Judging from the thinness of auroral arcs and their spacing there should be much fine structure in the near-Earth plasma sheet, in particular in the electric field and pressure distributions. Because of its unprecedented time-resolution, EQUATOR-S is well equipped to resolve this structure and thus will make substantial contributions to the clarification of the generator processes driving the auroral currents. In conjunction with the GEOTAIL and POLAR missions the morphological and causal interrelations of aurora, currents, beams, and plasma sheet can be studied. In particular, the question of substorm initiation and of the significance of the so-called injection boundary near the geostationary orbit can be addressed.

The IASTP Context

The prime goal of the Inter-Agency Solar-Terrestrial Physics program is to improve our understanding of the flow of energy, mass and momentum into and out of the magnetosphere by measuring simultaneously the solar wind properties in front of the magnetosphere, the dynamics of the geomagnetic tail, the polar regions at high and low altitudes, and the equatorial regions of magnetopause, near-earth plasma sheet and ring-current. The equatorial region plays a central role, in that not only the inflow of mass, momentum and energy into inner magnetosphere and ionosphere is to a large extent initiated in this region, but also outflow and loss manifest themselves there. The most important dayside processes in this context are reconnection at the subsolar magnetopause, the formation of boundary layers with the accompanying mass and momentum transfers on the dayside. On the nightside, the injection of hot plasma from the tail, the generation of currents continuing to and depositing momentum and energy in the ionosphere, generating aurora and extracting mass from the ionosphere, and the storage of mass and energy in the ring-current are key topics.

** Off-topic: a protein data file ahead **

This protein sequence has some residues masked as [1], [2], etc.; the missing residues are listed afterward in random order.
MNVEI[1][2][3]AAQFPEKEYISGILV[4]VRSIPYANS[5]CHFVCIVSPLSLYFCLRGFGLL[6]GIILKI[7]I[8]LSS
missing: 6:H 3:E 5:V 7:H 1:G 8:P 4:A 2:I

Simultaneous measurements in the solar wind (WIND, SOHO, ACE, IMP8) and in the magnetospheric boundary regions (GEOTAIL, INTERBALL, EQUATOR-S ) will allow a more quantitative understanding of the relation between input parameters and transfer efficiencies. Simultaneous measurements at equatorial and polar latitudes (POLAR) at distances of about 10 Re will provide clues about the origin and low-latitude connection of entry layer and mantle on the dayside, and between plasma injections from the tail and large-scale morphology and dynamics of auroral sheet currents, Alfvén waves, particle beams and plasma flows on the nightside. In the latter context the energy flow from the deeper tail as well as the sequence of events constituting a magnetospheric substorm can only be assessed with simultaneous measurements in the near-earth plasma sheet ( EQUATOR-S ) and further outward (GEOTAIL).

One of the unsolved problems pertains to the trigger of a substorm, what it is, and whether it is located near the earth (7 Re) or at a neutral line at 25 Re in the central plasma sheet. Another important open question concerns the high-altitude closure of the auroral currents.


Last update of this page 1999-04-06 by Helmut Steinle . Please send comments to hcs@mpe.mpg.de !